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Tuesday, July 7, 2020

Don't Give Up! Write the Book: An Interview with Debut Author Aliza Fogelson

What made you decide to write a novel?
I’ve loved writing since I was a child. Somewhere in my parents’ house is a notebook with a long, meandering tale of a princess and her horse. She meets a prince and sees a lot of dewy sunrises and not much else happens. After college, I spent a year in Paris and wrote my first (unpublished) novel after being inspired to explore a favorite poet’s life in a fictional way.

But you didn’t stop with that book. Tell me about the next book.
Almost ten years later, Dodie, the protagonist of The Lending Library, appeared in my head as a character. I knew only that she wanted to open a lending library in her home, that she adored books and food and people, and that she was a quirky, generally upbeat heroine. Writing a novel about her was a way to get to spend more time with her and to find out what her journey would be.

How many rewrites did you do on that book?
It took a lot of revisions—at least five that I can remember—before it became The Lending Library in its current form, and my official, published debut novel.

How did you come to publish with Amazon’s publishing arm, Lake Union? 
Before becoming an independent book editor and writer, I worked at HarperCollins and Penguin Random House, so I always envisioned publishing by the traditional route. But having been in the industry for more than fifteen years, I also knew the path to publication can be challenging and unpredictable.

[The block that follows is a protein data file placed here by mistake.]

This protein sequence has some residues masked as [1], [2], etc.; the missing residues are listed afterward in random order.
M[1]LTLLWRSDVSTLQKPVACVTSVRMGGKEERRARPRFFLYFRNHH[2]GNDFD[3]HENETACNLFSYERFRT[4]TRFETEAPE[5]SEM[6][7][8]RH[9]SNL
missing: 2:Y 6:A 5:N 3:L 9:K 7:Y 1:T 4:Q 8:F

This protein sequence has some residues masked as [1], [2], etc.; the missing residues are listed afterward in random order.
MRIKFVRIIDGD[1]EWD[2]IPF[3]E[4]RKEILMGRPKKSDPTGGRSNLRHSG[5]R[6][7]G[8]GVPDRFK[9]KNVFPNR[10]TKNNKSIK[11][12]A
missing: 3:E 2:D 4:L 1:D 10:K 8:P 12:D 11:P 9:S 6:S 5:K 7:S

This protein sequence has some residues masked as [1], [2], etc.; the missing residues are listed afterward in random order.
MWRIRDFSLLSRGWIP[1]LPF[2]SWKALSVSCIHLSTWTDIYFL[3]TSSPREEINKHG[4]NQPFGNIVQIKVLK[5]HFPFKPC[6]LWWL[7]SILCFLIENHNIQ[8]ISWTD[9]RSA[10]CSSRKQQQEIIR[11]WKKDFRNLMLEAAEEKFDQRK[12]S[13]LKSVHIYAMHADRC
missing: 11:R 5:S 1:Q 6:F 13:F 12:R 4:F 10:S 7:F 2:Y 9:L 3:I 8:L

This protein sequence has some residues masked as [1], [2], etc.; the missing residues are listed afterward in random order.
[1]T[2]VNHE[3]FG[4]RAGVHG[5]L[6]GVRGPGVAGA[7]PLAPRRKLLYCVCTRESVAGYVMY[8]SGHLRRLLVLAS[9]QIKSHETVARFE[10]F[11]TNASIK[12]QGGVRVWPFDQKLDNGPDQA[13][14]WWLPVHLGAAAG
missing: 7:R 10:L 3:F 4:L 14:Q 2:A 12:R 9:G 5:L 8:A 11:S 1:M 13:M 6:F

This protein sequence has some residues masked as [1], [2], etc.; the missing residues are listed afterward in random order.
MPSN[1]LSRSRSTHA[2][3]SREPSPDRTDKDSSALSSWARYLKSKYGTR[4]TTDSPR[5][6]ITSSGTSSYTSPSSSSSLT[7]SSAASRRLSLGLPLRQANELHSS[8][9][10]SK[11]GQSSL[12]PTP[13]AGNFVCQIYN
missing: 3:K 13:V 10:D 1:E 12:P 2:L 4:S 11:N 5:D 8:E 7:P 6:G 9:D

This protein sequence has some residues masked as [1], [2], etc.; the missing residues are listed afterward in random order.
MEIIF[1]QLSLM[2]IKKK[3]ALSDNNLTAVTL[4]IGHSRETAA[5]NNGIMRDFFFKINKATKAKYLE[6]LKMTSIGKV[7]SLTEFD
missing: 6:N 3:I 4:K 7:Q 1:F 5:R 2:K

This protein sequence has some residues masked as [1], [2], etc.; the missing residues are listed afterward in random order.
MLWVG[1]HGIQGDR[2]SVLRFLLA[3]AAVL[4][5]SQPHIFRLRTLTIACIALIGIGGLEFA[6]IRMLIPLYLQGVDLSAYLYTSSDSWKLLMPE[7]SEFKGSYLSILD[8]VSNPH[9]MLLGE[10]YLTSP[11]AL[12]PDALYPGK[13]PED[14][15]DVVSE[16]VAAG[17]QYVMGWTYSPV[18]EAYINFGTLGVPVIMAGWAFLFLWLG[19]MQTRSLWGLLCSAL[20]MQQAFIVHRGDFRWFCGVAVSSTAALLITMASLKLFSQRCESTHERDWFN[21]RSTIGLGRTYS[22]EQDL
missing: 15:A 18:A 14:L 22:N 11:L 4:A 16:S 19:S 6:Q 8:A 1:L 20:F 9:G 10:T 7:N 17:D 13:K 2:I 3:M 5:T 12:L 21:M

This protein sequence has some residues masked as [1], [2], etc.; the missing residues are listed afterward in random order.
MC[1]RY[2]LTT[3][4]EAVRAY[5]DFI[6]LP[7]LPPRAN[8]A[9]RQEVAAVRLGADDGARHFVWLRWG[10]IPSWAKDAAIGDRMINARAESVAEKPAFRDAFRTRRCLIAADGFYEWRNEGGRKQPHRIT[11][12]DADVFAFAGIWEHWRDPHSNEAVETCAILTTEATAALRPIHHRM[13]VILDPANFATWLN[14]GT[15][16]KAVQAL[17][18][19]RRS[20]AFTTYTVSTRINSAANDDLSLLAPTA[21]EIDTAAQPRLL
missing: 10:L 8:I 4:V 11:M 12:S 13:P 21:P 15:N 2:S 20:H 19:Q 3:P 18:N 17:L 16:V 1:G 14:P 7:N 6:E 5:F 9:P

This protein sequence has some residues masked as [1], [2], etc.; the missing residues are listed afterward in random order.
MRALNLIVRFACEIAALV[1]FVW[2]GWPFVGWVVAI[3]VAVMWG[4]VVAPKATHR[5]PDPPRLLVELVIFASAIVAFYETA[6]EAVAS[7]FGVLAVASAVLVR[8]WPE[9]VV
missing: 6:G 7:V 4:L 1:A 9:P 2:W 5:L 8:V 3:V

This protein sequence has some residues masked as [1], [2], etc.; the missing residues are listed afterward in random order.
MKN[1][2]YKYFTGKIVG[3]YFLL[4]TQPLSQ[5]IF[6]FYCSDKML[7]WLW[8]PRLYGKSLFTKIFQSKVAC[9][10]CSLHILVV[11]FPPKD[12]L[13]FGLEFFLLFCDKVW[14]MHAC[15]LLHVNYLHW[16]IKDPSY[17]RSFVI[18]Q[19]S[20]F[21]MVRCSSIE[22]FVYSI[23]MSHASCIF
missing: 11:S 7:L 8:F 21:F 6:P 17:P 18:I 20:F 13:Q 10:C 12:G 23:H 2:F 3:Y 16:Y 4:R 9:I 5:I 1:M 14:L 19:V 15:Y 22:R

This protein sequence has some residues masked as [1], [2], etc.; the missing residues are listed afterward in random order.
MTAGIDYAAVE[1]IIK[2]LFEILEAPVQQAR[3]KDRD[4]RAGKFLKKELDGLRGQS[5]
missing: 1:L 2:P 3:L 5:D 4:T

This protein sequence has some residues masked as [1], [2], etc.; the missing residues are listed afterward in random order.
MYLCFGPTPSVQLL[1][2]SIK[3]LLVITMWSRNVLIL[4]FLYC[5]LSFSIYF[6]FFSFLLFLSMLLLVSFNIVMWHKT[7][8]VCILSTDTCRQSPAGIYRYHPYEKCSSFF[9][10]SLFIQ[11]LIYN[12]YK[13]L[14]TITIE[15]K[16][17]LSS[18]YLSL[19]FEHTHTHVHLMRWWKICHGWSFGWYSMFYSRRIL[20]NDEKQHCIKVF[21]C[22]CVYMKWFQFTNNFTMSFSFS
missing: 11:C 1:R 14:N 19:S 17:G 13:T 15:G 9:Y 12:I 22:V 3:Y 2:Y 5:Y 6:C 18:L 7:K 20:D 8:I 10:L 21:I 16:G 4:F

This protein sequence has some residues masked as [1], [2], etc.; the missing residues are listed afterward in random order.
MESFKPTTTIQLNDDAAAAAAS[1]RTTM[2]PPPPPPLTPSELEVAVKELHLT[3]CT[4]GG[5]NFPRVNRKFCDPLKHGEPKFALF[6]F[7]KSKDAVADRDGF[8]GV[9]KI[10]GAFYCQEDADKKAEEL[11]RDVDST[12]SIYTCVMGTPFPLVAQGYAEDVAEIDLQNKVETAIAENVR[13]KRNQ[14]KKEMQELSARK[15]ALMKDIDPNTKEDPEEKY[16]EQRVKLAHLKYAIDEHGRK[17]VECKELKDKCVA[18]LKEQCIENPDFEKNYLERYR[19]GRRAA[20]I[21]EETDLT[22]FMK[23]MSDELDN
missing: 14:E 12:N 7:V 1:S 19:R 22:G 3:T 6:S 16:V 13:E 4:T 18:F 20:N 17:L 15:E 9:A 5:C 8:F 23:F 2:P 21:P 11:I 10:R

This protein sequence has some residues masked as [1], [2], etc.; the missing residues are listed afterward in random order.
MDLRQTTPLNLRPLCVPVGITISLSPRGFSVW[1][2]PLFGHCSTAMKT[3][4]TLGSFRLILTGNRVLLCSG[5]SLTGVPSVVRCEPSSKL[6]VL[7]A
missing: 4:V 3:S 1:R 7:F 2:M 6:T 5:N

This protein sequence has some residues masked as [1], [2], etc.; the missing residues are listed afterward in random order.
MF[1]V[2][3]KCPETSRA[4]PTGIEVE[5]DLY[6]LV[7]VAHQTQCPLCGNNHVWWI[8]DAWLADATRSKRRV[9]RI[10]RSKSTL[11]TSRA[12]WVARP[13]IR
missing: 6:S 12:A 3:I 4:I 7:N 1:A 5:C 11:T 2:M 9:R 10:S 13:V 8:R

I reached out to a few agents and was incredibly lucky that Meg Ruley, from the Jane Rotrosen Agency, fell in love with The Lending Library. She submitted the book to more than twenty editors at traditional publishing houses.

Enter Danielle Marshall, who came to Lake Union/Amazon Publishing after years in traditional publishing, including bookstores. She saw the potential in the book, and I loved her enthusiasm and vision for it. She also assured me that there would be a paperback, which made me happy as someone who treasures the experience of reading on paper.

How do you write? Are you a pantser or a plotter?
I write according to pleasure. For me, the greatest joy in the writing process is discovery. In a funny way, I believe characters become real enough that their story takes on a life of its own. I had glimpses of things that would happen in the book near the beginning, middle, and end. When I sat down to write, I would focus on whichever moment in the story interested me. The characters would often surprise me with what they wanted to do. I tried to be open to that serendipity, even though I knew it would mean a lot of rewriting and fixing to make everything coherent and fill in the gaps.

I sometimes wished I could outline in advance and write in sequence since that might have been a lot more efficient, but ultimately I hoped allowing the characters to lead the story would allow me to write in a way that felt organic. I did do a sort of retroactive outline during one of the later revisions, when I needed to trim the book and wanted to make sure to maintain its integrity when determining what would stay and go.